White House Honored Convicted Felon
The presence of Grammy-winning rapper Common at a White House poetry event last night brought frothing-at-the-mouth conservatives to brink of broken blood vessels. While Fox News ran special segments on "The Invitation," employee Sarah Palin complained, "It's just so lacking of class and decency and all that's good about America." Of course, the right-wing chattering class was predictably unconcerned about class and decency three years ago when a convicted felon was a special guest of the White House. And President Bush gave Charles Colson a medal.
On December 10, 2008, George W. Bush bestowed the Presidential Citizens Medal upon Charles Colson. Colson, a frequent guest at the Bush White House and star of Dubya's faith-based initiatives, was honored for his prison ministry:
For more than three decades, Chuck Colson has dedicated his life to sharing the message of God's boundless love and mercy with prisoners, former prisoners, and their families. Through his strong faith and leadership, he has helped courageous men and women from around the world make successful transitions back into society. The United States honors Chuck Colson for his good heart and his compassionate efforts to renew a spirit of purpose in the lives of countless individuals.
Colson's prison experience was first-hand. After all, the man who once declared that he would "walk over my own grandmother" to get Richard Nixon re-elected was convicted for crimes on his behalf. As David Plotz explained in Slate back in 2000, before Colson found Jesus, he found Richard Nixon:
Colson's sanctification caps one of the most extraordinary redemptions in recent history. Colson doesn't like to talk about his Watergate villainy. He calls himself a "sinner" and demurs, "I was a part of Watergate." He has good reason to be cagey. As special counsel to the president, he was Richard Nixon's hard man, the "evil genius" of an evil administration. According to Watergate historian Stanley Kutler, Colson sought to hire Teamsters thugs to beat up anti-war demonstrators, and he plotted to raid or firebomb the Brookings Institution. He eventually pleaded guilty to scheming to defame Daniel Ellsberg and interfering with his trial. In 1974, Colson served seven months in federal prison.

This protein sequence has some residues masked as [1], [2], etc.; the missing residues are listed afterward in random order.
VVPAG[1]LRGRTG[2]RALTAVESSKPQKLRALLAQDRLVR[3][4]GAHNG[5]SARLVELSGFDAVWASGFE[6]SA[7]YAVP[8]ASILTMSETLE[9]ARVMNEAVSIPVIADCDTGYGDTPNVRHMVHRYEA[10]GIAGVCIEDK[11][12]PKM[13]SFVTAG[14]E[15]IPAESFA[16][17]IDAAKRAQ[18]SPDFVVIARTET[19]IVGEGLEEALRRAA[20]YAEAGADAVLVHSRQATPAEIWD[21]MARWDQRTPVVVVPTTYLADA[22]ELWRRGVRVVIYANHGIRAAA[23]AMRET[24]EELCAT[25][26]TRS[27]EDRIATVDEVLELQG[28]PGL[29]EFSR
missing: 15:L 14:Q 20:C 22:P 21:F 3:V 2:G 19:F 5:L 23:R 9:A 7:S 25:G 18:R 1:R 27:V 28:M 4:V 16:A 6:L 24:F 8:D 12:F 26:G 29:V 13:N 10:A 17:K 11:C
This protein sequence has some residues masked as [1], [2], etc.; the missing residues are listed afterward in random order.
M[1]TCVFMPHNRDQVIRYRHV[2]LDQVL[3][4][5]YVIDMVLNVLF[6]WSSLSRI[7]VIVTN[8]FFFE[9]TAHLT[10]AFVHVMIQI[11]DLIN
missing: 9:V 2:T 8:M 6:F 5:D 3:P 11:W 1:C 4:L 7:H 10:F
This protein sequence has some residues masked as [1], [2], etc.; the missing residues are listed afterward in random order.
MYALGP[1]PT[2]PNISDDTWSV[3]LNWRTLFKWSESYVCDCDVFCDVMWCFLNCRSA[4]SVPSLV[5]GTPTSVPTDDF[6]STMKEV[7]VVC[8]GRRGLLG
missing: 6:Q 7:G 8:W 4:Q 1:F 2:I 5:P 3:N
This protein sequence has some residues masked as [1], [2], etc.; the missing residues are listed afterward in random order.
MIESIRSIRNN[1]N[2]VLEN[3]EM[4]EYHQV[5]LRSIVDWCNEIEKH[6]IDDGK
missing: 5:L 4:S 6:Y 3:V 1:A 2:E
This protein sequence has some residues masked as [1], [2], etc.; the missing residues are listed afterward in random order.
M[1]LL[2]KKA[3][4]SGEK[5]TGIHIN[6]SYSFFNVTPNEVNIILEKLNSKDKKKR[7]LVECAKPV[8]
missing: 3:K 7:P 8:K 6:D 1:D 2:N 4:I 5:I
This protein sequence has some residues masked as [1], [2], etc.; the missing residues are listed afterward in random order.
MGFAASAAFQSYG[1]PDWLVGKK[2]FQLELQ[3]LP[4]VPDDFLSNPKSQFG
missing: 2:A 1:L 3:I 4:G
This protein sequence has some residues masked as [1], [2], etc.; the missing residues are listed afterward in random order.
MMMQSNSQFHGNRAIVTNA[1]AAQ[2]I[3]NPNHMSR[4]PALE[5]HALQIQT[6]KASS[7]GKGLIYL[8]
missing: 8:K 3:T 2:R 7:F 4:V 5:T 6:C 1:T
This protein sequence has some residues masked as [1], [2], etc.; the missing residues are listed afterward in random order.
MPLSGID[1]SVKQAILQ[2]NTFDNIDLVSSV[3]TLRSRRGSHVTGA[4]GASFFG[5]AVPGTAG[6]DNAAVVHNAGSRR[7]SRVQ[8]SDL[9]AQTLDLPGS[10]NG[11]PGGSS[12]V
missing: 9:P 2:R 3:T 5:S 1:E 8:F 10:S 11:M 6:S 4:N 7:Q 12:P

As ThinkProgress noted on the day Bush presented Chuck Colson with the second highest honor which can be granted a civilian, "Colson has also remained involved in conservative politics."
Colson brought together politically conservative Catholics and Protestands for a statement of common beliefs, advised conservative politicians including Texas governor George W. Bush, and worked with Christian right leaders Pat Robertson and James Dobson on the development of political strategy. He disseminated conservative messages on sex roles, abortion, homosexuality, pornography, gay rights, and separation of church and state in his radio broadcasts and columns, reaching millions of Americans.
On October 3, 2002, Colson was also one of the co-signers of a letter from prominent evangelical leaders supporting an invasion of Iraq. More recently he has spoken out in favor of California's Prop. 8, accusing the LGBT community of "anti-religious bigotry."
Colson, a man the New York Times described as "the quintessential Watergate-era hatchet man," remained unrepentant if born-again. When FBI director Mark Felt was revealed in 2005 as the Washington Post's "Deep Throat" source, Colson announced he was "personally shocked," adding:
"Mark Felt could have stopped Watergate. Instead, he goes out and basically undermines the administration."
As it turns out, Charles Colson wasn't the only convicted felon past and future who would become a fixture at the Bush White House. Jack Abramoff was one. Dick Cheney's chief-of-staff Scooter Libby was another. Neither of them got a medal. Like Chuck Colson.
While they wipe the spittle from their lips, the Republican amen corner furious about the last night's White House performance by Common might want to remember a lesson from President Bush's anointing of Charles Colson in 2008. While he may have found redemption through Jesus, his sins against the American people are not forgotten.